Events on and off campus during March and April
From Left: Mansi Srivastana; Ned Friedman/the Arnold Arboretum; Staatliche Museen zu B erlin, Аgyptisches Museum und Papyrussammlung courtesy of the Ceramics Program/Office for the Arts at Harvard
Arts First Festival
The Office for the Arts at Harvard is organizing an online version of the annual celebration, promising works and performances by Harvard-affiliated artists across “all levels, in all arts, in all class years, in every department,” streaming from their own backyards, dorms, homes, and studios. (April 19-30)
Boston Harbor Now
The nonprofit hosts year-round outdoor activities, including “Ocean Therapy Winter Wanders” (March 6) and the “Bundle Up Boston” running club (March 28 and April 25). Check the website for details, and for virtual arts and culture events.
Central Square Theater
Director Eric Tucker brings a pared-down approach to Angels in America: A Gay Fantasia on National Themes, Tony Kushner’s Pulitzer Prize-winning epic set amid the American AIDS crisis. (March 26-May 16)
Clays and glazes can take nearly any form. Artist Roberto Lugo creates classic porcelain works portraying street art and themes of social justice. Linda Nguyen Lopez offers abstract, lyrical versions of everyday objects. These two ceramicists join six others this spring for a lively series of virtual discussions and studio demonstrations sponsored by the Ceramics Program at the Office for the Arts at Harvard. (The discussions will run on all but two Saturdays from March 6 through May 8.)
The series host, Fabio J. Fernández, is a Boston-based artist, educator, and curator; he plans to cover topics like mentorship, arts access, and community-building. Lugo and Lopez—see his Vengo dal Ghetto: AOC (2020), above, and her Jade Dust Furry with Gold Rocks (2018), below—launch the dynamic series with talks on March 6 and March 27, respectively.
The other artists slated to speak are Paul Andrew Wandless, Syd Carpenter, Shawanda Corbett, Sanam Emami, Salvador Jiménez Flores, and Donté K. Hayes. Visit the Ceramics Program’s website to register for the talks, or for a variety of pottery classes offered online this year.
Appalachian Mountain Club
Explore small-group hiking and skiing trips, join a Patriots’ Day Parade Paddle in Concord, Massachusetts (April 19), or go online for community gatherings and educational land-conservation webinars.
The 281-acre Boston haven (see page 36) is open daily for walking explorations of the natural world. Self-guided tours highlight seasonal shifts and centenarian specimens; guided tours may resume in April.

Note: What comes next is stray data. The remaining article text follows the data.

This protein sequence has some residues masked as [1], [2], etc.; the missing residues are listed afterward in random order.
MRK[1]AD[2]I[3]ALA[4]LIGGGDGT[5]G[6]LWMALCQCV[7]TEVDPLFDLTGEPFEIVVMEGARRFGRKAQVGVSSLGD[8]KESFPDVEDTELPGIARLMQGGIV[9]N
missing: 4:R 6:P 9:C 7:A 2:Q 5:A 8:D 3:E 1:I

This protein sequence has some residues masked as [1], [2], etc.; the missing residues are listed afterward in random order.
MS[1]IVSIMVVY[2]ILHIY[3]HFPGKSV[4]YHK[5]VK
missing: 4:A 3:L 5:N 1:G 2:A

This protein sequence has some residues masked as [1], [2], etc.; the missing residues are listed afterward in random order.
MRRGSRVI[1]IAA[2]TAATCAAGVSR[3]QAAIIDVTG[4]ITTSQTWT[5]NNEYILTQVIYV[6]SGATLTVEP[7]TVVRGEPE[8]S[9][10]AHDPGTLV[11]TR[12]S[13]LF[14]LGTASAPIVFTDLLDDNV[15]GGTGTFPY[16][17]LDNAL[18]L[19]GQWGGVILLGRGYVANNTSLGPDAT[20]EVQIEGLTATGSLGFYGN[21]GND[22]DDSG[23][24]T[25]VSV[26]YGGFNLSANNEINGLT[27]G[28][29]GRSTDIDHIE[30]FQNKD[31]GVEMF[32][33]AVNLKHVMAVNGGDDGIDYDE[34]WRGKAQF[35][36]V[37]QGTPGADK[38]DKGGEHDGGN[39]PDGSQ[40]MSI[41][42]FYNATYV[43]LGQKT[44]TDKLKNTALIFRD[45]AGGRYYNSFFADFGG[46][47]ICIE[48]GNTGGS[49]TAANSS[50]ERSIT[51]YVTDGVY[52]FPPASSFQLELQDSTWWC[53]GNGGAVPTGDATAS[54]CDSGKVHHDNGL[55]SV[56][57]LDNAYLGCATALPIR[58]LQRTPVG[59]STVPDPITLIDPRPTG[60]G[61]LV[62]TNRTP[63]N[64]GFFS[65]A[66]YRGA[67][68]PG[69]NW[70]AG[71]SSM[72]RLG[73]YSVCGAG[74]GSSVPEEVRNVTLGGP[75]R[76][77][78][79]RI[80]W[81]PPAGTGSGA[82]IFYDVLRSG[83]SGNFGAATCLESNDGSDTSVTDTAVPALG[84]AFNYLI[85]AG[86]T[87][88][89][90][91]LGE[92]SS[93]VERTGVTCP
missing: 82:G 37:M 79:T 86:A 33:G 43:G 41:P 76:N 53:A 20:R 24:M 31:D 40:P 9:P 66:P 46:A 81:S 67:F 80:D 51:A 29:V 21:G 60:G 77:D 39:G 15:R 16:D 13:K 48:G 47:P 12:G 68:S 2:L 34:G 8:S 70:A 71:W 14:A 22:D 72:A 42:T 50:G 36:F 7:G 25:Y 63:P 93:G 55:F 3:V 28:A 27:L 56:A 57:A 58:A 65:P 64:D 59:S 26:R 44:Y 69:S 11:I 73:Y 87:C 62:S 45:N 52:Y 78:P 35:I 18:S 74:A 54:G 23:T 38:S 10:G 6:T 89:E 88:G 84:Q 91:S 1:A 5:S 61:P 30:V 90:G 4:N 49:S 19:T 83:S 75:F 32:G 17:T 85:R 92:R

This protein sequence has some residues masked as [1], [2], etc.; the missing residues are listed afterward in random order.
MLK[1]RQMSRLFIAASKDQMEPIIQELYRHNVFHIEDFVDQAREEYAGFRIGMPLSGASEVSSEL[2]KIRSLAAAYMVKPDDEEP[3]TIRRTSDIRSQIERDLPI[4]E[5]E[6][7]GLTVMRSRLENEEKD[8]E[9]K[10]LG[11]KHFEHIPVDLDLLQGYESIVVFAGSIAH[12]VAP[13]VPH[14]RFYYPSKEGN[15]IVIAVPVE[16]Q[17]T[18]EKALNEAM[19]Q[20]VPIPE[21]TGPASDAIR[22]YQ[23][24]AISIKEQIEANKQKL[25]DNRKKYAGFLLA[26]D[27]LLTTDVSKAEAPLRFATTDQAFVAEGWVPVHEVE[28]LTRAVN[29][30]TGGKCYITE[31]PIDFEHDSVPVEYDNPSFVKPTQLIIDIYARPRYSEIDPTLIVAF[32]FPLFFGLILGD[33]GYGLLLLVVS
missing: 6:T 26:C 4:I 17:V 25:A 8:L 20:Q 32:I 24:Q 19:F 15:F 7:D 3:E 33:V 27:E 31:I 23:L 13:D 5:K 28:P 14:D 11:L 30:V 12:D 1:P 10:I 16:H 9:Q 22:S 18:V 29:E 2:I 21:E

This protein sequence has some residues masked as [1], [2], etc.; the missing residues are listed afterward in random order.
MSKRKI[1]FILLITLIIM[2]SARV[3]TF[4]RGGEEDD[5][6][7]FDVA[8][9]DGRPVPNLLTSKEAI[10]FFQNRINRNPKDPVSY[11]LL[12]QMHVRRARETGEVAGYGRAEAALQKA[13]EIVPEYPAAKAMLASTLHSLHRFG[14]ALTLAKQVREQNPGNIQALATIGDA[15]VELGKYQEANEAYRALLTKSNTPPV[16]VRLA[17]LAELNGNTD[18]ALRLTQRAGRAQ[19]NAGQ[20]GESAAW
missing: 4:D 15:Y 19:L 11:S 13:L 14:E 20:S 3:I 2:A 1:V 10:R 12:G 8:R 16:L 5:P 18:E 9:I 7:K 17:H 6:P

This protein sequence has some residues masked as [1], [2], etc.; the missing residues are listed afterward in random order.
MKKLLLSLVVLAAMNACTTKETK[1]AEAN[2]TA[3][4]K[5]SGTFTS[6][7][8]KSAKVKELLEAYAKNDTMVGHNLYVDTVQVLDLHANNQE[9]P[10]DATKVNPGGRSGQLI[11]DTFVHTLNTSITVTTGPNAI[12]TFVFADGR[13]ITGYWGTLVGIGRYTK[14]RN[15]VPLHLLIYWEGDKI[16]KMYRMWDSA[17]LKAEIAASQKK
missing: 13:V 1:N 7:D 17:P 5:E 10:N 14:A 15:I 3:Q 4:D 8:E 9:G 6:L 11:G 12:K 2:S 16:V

Harvard Museum of the Ancient Near East
In “Black is Queen: The Divine in Kush,” Egyptologist, Nubiologist, and Barnard College adjunct professor Solange Ashby explores Africans of the Nile Valley and female power. (March 25)
Carpenter Center for Visual Arts
Tune in for a conversation with University of Chicago professor of English language and literature C. Riley Snorton and NYU assistant professor of art and public policy Hentyle Yapp, editors of Saturation: Race, Art, and Circulation of Value (MIT Press, 2020), and a contributing author, Los Angeles-based artist Candice Lin. (March 25)
Peabody Museum of Archaeology & Ethnology
Panelists reflect on the history and legacy of Museum of Comparative Zoology founding director Louis Agassiz’s archival materials through an online discussion: “Race, Representation, and Agassiz’s Brazilian Fantasy.” (April 1)
Harvard Museums of Science & Culture
Loeb associate professor of the natural sciences Mansi Srivastava delves into the fascinating molecular, cellular, and evolutionary aspects of renewal in “Body Builders: How Animals Regenerate New Parts.” (April 14)
Harvard Museum of Natural History
Check out a host of online recorded lectures and Zoom classes this spring, including “Nature Journaling for Families” and “Drawing Plants & Flowers.”
Handel and Haydn Society
Václav Luks, founder of the Prague orchestra Collegium 1704 and of Local Ensemble 1704, conducts an online performance of Beethoven’s Symphony No. 7 in A Major, Op. 92. (March 30)
Nobel laureate and author Kazuo Ishiguro joins Kate Darling,an expert in robot ethics at the MIT Media Lab, for a conversation about his new novel Klara and the Sun. The futuristic fable is narrated by an observant “Artificial Friend” who studies her human customers, and is soon bought by a family to fulfill a questionable role. (March 3)
Radcliffe Institute for Advanced Study
“Aesthetics of Memory, Narratives of Repair.” Pumla Gobodo-Madikizela, RI ’21, professor and South African National Research Foundation chair in violent histories and transgenerational trauma at Stellenbosch University, looks at ways that “solidarity and responsible citizenship” might be restored. (March 10)
Harvard T.H. Chan School of Public Health professor David Hemenway, RI ’21, director of the Harvard Injury Control Research and Harvard Youth Violence Prevention Centers (see Forum, January-February 2020, page 43), examines the complex relationship of “Guns and Public Health.” (April 7)
Providence College assistant professor of political science Thea Riofrancos, RI ’21, highlights lithium’s supply chain and its effects on the planet in “Brine to Batteries: The Extractive Frontiers of the Global Energy Transition.” (April 14)